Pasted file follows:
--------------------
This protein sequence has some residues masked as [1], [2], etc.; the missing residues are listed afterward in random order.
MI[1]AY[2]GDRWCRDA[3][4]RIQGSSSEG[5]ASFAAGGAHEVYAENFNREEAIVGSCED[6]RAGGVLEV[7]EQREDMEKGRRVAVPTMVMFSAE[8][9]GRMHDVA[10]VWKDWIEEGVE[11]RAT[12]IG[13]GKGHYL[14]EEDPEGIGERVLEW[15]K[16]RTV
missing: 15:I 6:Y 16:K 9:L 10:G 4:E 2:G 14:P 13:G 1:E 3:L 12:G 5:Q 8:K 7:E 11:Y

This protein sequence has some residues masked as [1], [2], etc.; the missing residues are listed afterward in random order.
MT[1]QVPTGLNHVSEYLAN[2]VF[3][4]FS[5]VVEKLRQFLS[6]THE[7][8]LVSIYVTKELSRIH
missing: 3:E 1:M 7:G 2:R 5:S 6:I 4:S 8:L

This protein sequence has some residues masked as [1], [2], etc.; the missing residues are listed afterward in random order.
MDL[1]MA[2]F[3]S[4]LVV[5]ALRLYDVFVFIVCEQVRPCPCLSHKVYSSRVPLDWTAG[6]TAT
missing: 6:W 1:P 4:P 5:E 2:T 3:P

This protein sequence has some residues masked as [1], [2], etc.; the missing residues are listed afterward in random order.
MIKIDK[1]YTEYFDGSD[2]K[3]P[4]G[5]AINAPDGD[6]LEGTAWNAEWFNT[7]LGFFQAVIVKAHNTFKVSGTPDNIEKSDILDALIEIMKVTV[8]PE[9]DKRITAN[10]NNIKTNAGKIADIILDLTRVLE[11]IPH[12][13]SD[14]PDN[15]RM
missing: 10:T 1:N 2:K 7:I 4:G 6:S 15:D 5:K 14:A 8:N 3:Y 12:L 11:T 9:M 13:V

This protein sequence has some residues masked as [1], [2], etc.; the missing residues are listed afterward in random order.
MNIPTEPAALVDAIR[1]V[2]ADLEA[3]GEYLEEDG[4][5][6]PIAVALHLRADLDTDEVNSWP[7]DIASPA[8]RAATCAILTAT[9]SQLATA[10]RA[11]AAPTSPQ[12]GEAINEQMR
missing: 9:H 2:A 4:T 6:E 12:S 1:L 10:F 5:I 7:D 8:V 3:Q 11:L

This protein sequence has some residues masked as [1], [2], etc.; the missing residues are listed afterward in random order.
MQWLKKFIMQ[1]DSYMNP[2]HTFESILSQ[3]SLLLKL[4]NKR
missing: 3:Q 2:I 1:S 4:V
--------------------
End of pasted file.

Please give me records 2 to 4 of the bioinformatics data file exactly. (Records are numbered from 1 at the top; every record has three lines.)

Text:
This protein sequence has some residues masked as [1], [2], etc.; the missing residues are listed afterward in random order.
MT[1]QVPTGLNHVSEYLAN[2]VF[3][4]FS[5]VVEKLRQFLS[6]THE[7][8]LVSIYVTKELSRIH
missing: 3:E 1:M 7:G 2:R 5:S 6:I 4:S 8:L

This protein sequence has some residues masked as [1], [2], etc.; the missing residues are listed afterward in random order.
MDL[1]MA[2]F[3]S[4]LVV[5]ALRLYDVFVFIVCEQVRPCPCLSHKVYSSRVPLDWTAG[6]TAT
missing: 6:W 1:P 4:P 5:E 2:T 3:P

This protein sequence has some residues masked as [1], [2], etc.; the missing residues are listed afterward in random order.
MIKIDK[1]YTEYFDGSD[2]K[3]P[4]G[5]AINAPDGD[6]LEGTAWNAEWFNT[7]LGFFQAVIVKAHNTFKVSGTPDNIEKSDILDALIEIMKVTV[8]PE[9]DKRITAN[10]NNIKTNAGKIADIILDLTRVLE[11]IPH[12][13]SD[14]PDN[15]RM
missing: 10:T 1:N 2:K 7:I 4:G 6:S 15:D 5:K 14:A 8:N 3:Y 12:L 11:T 9:M 13:V